What is the difference between Slow Food and Farm-to-Table?
It’s easy to get confused by the interchangeability of two terms like “slow food” and “farm-to-table”. While these terms are very similar and often times used interchangeably within the culinary world, they do in fact have some significant distinctions that are not only helpful to know but also pretty interesting. While you follow along on the PaceDocs journey this semester, we are going to be seeing the principles of these terms put into practice. So what the heck is the difference?
Slow Food is not only a movement it is a global, grassroots organization that was established in 1989 by Carlo Petrini and a group of activists. Their goal was to stop the extinction of local food cultures and traditions, tackle the emergence of fast life, and combat the decline of interest in the food we eat, where it comes from, and how our food choices affect the environment and our lives. Slow Food aims to follow three guiding principles in its work; good, clean, and fair.
- GOOD: quality, flavorsome and healthy food
- CLEAN: production that does not harm the environment
- FAIR: accessible prices for consumers and fair conditions and pay for producers
Around the globe, there are local chapters of members, many of them chefs, and restaurateurs, who are working to bring the Slow Food philosophy to life locally which in turn helps to change the global food system. Local chapters are called convivia and restaurants and chefs can apply to their local chapters to be evaluated and if accepted earn the “snail of approval”.
Seeing this seal of approval on a restaurant’s website, facade, or menu indicates that they have been recognized and accepted as practicing Slow Food values in their business.
The Slow Food organization has so much to offer globally and there are many ways to get involved as an individual and become a global citizen working towards food sustainability.
Learn more about the history and amazing work Slow Food is doing: slowfood.com
Also check out our local chapter in NYC: slowfoodnyc.org
Now, what about Farm-to-Table?
Farm-to-Table sometimes referred to as farm-to-fork, is a social movement focused on fresh seasonal products sourced directly from local farms and brought to consumers by environmentally conscientious chefs and restaurateurs.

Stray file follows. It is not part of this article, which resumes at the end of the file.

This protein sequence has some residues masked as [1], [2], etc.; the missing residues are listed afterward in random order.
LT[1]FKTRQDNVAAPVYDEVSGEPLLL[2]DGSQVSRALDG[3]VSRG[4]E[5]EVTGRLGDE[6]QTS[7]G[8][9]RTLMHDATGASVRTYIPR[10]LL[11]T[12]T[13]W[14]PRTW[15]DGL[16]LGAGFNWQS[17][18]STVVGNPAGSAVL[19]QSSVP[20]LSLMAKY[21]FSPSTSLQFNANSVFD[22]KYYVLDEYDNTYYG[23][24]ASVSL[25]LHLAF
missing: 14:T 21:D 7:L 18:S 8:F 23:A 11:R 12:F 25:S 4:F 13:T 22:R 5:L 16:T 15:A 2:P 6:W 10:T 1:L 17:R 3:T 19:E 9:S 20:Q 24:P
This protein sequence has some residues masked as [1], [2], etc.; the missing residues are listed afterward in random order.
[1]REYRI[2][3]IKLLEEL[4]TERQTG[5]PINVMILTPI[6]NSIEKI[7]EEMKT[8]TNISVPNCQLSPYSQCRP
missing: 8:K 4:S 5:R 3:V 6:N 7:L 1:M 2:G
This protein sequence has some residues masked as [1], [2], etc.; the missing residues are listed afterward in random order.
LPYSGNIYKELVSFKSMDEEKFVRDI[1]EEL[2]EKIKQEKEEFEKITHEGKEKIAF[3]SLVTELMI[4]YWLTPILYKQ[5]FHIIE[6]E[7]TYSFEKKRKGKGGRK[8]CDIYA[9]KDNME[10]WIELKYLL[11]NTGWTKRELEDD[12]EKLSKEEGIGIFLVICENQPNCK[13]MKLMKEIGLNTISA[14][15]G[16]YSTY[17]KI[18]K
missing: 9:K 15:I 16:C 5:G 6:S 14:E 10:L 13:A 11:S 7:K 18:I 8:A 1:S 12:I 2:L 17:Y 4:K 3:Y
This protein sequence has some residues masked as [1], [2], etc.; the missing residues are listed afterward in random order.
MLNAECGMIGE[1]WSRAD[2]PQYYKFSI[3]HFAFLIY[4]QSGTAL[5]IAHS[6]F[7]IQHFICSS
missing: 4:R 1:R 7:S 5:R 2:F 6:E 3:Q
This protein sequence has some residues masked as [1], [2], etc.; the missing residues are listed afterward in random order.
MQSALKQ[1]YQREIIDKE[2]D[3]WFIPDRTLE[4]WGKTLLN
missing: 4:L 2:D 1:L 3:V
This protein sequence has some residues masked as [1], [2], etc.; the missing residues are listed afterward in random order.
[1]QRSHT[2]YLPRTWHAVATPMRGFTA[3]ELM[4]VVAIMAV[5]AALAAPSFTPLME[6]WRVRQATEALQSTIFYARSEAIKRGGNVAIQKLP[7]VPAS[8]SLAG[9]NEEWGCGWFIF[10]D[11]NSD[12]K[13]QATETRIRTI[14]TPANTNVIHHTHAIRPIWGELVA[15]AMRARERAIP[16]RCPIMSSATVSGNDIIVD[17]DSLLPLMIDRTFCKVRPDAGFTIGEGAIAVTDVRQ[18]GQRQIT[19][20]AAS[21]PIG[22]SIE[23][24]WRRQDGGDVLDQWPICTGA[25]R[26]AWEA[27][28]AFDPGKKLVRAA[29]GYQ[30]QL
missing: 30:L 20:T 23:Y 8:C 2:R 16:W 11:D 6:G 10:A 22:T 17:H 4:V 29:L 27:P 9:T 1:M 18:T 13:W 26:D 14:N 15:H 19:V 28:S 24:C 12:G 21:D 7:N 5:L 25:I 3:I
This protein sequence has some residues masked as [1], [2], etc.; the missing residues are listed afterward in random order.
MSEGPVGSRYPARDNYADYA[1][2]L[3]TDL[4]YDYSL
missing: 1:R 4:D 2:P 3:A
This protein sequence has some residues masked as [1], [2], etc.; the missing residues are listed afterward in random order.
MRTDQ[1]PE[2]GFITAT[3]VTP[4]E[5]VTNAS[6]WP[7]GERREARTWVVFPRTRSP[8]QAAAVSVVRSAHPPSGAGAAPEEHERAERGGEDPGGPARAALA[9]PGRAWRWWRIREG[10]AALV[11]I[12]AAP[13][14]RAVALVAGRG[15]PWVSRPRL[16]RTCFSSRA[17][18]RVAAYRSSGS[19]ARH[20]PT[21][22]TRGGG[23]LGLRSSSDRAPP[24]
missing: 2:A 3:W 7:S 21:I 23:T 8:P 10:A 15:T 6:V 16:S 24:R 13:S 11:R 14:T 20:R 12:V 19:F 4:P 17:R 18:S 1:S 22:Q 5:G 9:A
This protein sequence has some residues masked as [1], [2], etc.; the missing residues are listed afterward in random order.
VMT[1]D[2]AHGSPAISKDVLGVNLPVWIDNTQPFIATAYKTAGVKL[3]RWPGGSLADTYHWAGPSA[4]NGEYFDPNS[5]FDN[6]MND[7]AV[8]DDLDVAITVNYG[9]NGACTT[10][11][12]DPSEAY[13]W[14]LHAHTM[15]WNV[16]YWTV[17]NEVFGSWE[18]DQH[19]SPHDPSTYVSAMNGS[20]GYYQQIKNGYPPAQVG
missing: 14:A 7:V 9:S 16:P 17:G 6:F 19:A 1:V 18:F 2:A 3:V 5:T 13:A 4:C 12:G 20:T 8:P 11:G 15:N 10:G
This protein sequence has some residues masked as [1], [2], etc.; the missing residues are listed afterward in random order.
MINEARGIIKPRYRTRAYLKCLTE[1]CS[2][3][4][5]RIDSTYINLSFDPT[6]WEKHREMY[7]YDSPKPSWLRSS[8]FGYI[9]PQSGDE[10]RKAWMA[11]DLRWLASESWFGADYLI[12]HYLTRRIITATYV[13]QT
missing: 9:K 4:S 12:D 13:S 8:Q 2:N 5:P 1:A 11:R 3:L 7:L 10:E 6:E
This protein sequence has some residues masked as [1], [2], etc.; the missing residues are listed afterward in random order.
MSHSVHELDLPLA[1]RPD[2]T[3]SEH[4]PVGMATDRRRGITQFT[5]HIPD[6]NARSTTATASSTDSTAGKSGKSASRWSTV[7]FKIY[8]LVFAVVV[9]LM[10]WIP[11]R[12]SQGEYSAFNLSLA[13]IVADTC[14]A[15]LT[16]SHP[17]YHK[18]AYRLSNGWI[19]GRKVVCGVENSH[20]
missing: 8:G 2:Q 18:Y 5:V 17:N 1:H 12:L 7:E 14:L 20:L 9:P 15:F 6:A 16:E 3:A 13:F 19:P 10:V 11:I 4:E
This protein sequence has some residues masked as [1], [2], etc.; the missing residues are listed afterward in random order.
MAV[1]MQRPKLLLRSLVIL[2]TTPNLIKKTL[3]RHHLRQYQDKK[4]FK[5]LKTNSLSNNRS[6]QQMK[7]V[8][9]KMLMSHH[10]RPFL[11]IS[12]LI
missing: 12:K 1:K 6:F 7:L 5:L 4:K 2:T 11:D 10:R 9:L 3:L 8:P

While Farm-to-Table doesn’t have a global organization behind it to verify, approve, and accredit members and practitioners it is in fact a movement that has been growing rapidly since its inception. The credit for that inception, in the United States at least, is given to Chef Alice Waters.
Chef Waters, after living and training in France, returned to the US to open Chez Panisse in 1971 in Berkeley, California. After experiencing France’s practice of using fresh local products straight from the growers she was determined to bring those same practices to America. She pioneered the farm-to-table movement and created a distinctive Californian cuisine by building a network of local bay area farmers and producers to supply her restaurant. Through her activism and educational programs, these practices have spread across the globe inspiring chefs, restaurateurs, and home cooks alike to buy local, organic, and eat seasonally.
Chef Waters has a fascinating and impactful story and it’s worth learning more about especially her educational programs such as the Edible Schoolyard. Fortunately, the Farm-to-Table movement has grown beyond Chez Panisse and California. You can find restaurants across the country touting “Farm-to-Table” practices. It is important to keep in mind that unfortunately when it comes to claiming to be farm-to-table there is no organization like Slow Food to verify whether or not the claims are true. That being said a lot of these restaurants list where their products come from and you can always ask about a restaurant’s local suppliers.
I’m sure you might still be asking yourself about the interchangeability of these two terms, and that’s okay. The reality is if a chef, restaurant, or even a home cook is mindfully practicing the principles of Slow Food they are in turn taking part in the farm-to-table movement and to a degree vice versus. While we all can’t be “snail approved” we all can collectively work towards the principles shared by both Slow Food and Farm-to-Table. Both movements are worthwhile with amazing benefits to not only our bodies but also the planet and they share important principles of sustainability, fair practices, and consuming locally and seasonally. Slow Food and Farm-to-Table are not the same however they share more in common than not, and hopefully, this information has provided a better understanding of those differences and similarities.
Stay tuned to PaceDocs and follow us on social media as we explore these practices even further, and we are doing it all For the Love of Food!